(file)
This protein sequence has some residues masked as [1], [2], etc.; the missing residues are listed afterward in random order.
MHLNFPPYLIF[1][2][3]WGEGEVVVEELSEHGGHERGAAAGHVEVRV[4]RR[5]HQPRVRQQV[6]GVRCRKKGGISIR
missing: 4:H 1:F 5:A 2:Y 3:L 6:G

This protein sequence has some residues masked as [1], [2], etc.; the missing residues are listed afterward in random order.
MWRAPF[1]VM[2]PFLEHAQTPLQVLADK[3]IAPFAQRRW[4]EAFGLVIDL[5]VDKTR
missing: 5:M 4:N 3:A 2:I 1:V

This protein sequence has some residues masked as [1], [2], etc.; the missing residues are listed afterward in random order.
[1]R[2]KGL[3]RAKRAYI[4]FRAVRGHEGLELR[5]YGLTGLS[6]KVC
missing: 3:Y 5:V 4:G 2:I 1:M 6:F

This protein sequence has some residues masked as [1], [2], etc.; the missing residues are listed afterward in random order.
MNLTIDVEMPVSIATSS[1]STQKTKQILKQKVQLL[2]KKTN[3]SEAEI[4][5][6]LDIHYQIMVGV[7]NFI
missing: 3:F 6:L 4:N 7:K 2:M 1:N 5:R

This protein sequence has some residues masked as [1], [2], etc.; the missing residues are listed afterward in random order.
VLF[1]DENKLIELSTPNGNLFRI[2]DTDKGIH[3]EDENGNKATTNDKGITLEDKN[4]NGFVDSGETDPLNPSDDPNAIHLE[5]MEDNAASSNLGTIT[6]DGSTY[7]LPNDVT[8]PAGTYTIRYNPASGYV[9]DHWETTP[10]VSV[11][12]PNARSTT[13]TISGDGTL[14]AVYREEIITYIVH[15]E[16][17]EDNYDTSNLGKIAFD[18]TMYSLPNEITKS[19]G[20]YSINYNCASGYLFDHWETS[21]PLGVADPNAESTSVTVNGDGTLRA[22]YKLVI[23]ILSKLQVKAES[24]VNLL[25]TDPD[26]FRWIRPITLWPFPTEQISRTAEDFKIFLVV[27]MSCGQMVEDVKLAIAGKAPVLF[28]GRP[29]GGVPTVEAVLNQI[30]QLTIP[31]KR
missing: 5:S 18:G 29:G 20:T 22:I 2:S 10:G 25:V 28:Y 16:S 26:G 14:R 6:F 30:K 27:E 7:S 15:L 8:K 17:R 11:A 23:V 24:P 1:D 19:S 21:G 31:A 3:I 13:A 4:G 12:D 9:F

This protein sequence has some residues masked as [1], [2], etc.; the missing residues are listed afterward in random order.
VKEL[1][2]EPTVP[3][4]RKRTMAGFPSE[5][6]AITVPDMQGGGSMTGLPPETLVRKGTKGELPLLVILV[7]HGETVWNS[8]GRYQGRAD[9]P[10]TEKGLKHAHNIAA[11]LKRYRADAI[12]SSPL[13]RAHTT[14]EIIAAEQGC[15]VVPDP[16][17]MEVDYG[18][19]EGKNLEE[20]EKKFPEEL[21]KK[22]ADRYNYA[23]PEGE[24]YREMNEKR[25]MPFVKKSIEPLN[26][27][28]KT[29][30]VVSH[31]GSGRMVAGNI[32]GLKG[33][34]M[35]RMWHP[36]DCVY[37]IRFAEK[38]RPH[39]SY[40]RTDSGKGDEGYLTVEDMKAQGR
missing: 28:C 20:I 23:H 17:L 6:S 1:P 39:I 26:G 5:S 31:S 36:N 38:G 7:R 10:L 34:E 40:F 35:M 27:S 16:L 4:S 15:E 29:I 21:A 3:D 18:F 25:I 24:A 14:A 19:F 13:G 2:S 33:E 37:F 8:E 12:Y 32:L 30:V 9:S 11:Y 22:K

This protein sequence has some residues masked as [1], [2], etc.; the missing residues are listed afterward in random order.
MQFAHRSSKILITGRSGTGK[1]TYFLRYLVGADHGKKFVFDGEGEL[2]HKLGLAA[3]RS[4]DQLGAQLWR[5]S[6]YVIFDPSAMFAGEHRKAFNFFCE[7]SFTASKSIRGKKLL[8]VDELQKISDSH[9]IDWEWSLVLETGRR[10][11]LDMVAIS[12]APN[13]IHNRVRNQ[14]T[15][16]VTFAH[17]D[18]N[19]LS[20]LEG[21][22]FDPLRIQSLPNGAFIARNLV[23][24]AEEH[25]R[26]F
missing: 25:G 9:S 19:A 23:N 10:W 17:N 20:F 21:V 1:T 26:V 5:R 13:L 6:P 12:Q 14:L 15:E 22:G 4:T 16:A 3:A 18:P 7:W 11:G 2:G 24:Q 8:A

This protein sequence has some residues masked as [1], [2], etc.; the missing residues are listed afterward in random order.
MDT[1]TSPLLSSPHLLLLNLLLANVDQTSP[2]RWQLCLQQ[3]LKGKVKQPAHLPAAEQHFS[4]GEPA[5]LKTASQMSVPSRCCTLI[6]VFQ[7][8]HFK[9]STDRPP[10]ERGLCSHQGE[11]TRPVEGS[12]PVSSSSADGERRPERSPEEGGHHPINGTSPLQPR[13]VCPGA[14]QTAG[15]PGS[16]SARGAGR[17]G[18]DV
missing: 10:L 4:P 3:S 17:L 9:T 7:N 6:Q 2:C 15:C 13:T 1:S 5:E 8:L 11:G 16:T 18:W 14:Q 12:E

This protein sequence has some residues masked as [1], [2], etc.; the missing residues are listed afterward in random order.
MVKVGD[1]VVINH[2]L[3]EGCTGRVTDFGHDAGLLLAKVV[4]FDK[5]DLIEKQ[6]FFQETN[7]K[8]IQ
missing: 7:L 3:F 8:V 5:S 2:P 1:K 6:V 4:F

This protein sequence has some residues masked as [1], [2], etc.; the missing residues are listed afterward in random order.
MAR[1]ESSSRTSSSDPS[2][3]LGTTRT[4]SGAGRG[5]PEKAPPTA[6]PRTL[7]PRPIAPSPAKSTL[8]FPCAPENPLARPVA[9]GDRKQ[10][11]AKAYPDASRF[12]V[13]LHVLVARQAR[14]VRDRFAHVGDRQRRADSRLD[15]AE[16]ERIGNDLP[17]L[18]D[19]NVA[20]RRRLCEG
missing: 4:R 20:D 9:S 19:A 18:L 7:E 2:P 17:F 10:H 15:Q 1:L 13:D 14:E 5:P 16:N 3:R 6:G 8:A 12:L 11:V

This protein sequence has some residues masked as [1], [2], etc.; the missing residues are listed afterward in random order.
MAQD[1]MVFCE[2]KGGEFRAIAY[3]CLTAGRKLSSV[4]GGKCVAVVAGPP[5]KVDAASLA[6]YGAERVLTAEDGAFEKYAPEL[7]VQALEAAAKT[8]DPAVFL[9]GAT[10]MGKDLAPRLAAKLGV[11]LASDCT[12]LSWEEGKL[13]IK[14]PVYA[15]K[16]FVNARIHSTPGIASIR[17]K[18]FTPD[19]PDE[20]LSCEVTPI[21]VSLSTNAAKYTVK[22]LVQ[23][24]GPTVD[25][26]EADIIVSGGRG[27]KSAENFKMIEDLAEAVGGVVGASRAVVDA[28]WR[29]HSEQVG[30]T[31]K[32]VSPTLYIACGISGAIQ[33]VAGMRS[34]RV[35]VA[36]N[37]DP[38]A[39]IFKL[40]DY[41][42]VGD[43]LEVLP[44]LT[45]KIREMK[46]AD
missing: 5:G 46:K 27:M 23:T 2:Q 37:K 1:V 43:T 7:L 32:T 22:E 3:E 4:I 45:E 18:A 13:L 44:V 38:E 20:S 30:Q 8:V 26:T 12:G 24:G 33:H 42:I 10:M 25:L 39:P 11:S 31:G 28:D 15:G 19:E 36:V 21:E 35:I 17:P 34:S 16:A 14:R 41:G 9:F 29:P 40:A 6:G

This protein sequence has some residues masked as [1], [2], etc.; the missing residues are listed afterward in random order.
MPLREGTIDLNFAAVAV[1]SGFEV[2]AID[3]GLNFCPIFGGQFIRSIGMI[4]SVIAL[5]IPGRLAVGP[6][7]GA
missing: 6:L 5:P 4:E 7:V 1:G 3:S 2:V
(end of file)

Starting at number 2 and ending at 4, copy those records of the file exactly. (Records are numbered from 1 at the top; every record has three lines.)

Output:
This protein sequence has some residues masked as [1], [2], etc.; the missing residues are listed afterward in random order.
MWRAPF[1]VM[2]PFLEHAQTPLQVLADK[3]IAPFAQRRW[4]EAFGLVIDL[5]VDKTR
missing: 5:M 4:N 3:A 2:I 1:V

This protein sequence has some residues masked as [1], [2], etc.; the missing residues are listed afterward in random order.
[1]R[2]KGL[3]RAKRAYI[4]FRAVRGHEGLELR[5]YGLTGLS[6]KVC
missing: 3:Y 5:V 4:G 2:I 1:M 6:F

This protein sequence has some residues masked as [1], [2], etc.; the missing residues are listed afterward in random order.
MNLTIDVEMPVSIATSS[1]STQKTKQILKQKVQLL[2]KKTN[3]SEAEI[4][5][6]LDIHYQIMVGV[7]NFI
missing: 3:F 6:L 4:N 7:K 2:M 1:N 5:R